he act of treason can be defined as the attempt to overthrow the government of the state to which you owe faith, either by a war against the state or by material support given to the enemies of the state. The ten people in this article are among the most famous traitors in the history of the United States. All of them with their own reasons and their own “prizes” gained for betraying their country. Without any further due, let’s take a look!
Aldrich Ames began working for the CIA during high school and continued to work for the well-known organization until 1994 when he was discovered to be a Soviet double agent. He specialized in selling to the KGB the identities of CIA agents placed inside him.
The damage to American intelligence cannot be known to its full extent, but Ames is estimated to have exposed more than 100 agents and is directly responsible for at least 10 deaths. A careful analysis of Ames’ finances revealed that he and his wife raised more than $ 4.6 million over their espionage careers.
Ames admitted his guilt and also confessed following an agreement to reduce his wife’s sentence. Thus, he was sentenced to life imprisonment, and his wife only 63 months in prison.
Tokyo Rose (Toguri Iva)
“Tokyo Rose” is a collective nickname for several women who worked for Radio Tokyo during World War II. Among the songs on the radio, these women were the source of Japanese propaganda designed to make American soldiers nostalgic for returning home. Iva Toguri D’Aquino, a graduate of the American university UCLA, is the best known of them.
An American citizen of Japanese descent, she worked for Radio Tokyo between 1943 and 1945. Immediately after the war, she was arrested but later released without trial. But in 1948 she was arrested again and sentenced a year later for treason.
D’Aquino spent six years in prison. During the trial, she denied all allegations of disloyalty to the United States, and prosecutors did not present any radio broadcasts as evidence against her. In fact, the evidence that led to her conviction turned out to be false, so President Gerald Ford pardoned her in 1977.
Julius and Ethel Rosenberg
In 1953, Julius and Ethel Rosenberg were the first civilians executed under Section II of the Espionage Act. They were accused of passing secrets about the atomic bomb to Russian agents, the secret information coming from Ethel’s brother who was working on the Manhattan project.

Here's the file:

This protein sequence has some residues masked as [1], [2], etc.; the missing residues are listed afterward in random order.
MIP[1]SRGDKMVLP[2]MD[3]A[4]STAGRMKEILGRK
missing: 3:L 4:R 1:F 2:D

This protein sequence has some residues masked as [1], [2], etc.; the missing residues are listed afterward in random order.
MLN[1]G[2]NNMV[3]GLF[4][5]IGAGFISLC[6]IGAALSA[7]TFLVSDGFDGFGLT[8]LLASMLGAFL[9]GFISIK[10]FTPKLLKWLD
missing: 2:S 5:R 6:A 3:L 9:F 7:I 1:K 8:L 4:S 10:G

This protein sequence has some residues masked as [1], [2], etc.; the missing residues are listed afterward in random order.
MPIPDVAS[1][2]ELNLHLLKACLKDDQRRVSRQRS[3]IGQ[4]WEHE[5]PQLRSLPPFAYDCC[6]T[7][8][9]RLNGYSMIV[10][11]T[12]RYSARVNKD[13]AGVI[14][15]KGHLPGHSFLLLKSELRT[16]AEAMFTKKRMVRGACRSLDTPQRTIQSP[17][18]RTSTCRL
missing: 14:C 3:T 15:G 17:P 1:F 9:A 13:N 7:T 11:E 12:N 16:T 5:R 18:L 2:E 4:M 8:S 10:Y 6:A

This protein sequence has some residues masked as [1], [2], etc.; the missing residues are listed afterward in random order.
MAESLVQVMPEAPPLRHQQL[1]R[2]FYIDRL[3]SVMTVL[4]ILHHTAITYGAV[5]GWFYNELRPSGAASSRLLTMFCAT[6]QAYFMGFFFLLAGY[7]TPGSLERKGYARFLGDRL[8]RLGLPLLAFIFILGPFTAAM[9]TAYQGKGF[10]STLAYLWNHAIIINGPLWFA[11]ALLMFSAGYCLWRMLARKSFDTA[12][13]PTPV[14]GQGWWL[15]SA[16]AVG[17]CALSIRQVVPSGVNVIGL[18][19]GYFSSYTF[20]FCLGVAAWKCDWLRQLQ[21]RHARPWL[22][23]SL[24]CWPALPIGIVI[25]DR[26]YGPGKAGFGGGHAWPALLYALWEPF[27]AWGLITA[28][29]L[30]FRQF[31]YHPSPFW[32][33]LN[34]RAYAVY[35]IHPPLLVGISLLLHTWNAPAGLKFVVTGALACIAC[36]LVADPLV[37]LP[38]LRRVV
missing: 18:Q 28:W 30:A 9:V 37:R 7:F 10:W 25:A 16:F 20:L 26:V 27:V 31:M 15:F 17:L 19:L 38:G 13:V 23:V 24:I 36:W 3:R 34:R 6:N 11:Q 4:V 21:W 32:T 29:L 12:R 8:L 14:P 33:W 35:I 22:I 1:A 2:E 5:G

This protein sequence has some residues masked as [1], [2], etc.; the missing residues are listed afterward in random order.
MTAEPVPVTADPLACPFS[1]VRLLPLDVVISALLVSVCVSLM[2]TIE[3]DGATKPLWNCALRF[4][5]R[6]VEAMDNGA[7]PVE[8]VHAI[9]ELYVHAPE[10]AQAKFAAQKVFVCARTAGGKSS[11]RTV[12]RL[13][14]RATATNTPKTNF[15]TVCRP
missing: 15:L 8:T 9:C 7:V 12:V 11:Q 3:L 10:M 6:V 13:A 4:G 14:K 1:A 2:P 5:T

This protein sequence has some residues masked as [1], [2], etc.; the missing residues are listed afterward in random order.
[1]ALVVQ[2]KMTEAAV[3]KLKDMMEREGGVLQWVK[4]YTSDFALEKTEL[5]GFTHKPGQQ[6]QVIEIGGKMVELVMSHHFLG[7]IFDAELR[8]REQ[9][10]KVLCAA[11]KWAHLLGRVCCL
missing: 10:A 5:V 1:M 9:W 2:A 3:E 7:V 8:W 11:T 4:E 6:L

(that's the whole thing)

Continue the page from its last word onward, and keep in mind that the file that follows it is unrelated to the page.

Their trial was considered the “trial of the century,” and many Americans believed the two were wrongfully tried. However, recently declassified information from Russia supports the testimony that Julius was indeed a courier and recruitment agent for the Soviet Union.
In addition, Morton Sobell, who was tried along with the Rosenbergs and spent 17 years in prison, admitted in 2008 that he had been a spy and that Julius Rosenberg had given the Soviets information about the atomic bomb.
Robert Hanssen is a former FBI agent who spied for the KGB and Russian secret services for 22 years between 1979 and 2001.
During his spy career, Hanes compromised numerous investigations and operations, including the surveillance of Felix Bloch, suspected of being a so-called “mole”. In addition, he identified many Russian agents who contacted the FBI for the KGB.
The aftermath of the money transfers and Hanssen’s recklessness eventually left him empty-handed and led to his conviction. In 2001, he pleaded guilty to 13 counts of espionage and was sentenced to life in prison without the possibility of parole.
Today, he is in one of the safest American prisons, where he spends 23 hours a day in his cell.
Adam Yahiye Gadahn
An American that converted to Islam, Adam Yahiye Gadahn, threatened, through a video, that he was planning a terrorist attack in the city of Los Angeles. As a member of Al Qaeda’s “media committee”, Gadahn was a translator, video producer, cultural interpreter, and spokesman for the terrorist organization.
His God-like powers with the use of propaganda seemed almost assured, even exaggerated. After the videos made by Gadahn reached the public, he was arrested and became the first American accused of treason since the Cold War.
John Walker, Jr.
In 1967, U.S. Navy Communications Officer John Walker, Jr. sneaked into the Soviet embassy in Washington with a proposal to sell US secrets to the Russians. He offered the Soviets the settings for the KL-47 cipher machine to decode messages from the United States Navy.
His motivations were strictly financial, and in exchange for the sums he received, he gave the KGB, for 17 years, a lot of information: the positions of American nuclear submarines, the procedures that the United States would have followed in the case of launching nuclear missiles into the USSR. , the location of underwater microphones through which Americans detected Soviet submarines.
Moreover, KGB agents also learned of all the movements of Vietnamese troops from 1971–1973, and the precise plans for the airstrikes that the Americans were to carry out against North Vietnam.
According to Vitaly Yurchenko, a KGB defector, “this was the most important case in KGB history. I deciphered millions of your messages. If it was a war, we would have won it. “
Last but not least we have Benedict Arnold. During the American Revolutionary War, Arnold first joined the Continental Army, but later sided with the British. When he was still a general on the American side, he became the commander of a fort in New York, which he offered to the British.
The plot was discovered in September 1780 when the Americans captured John André, the English major, who had on him papers revealing Arnold’s proposal to the British.
He escaped the soldiers of a very upset George Washington by hiding on a British ship anchored on the Hudson River. The British made full use of the services of the new acquisition — Arnold led several raids in Virginia, New London and Connecticut.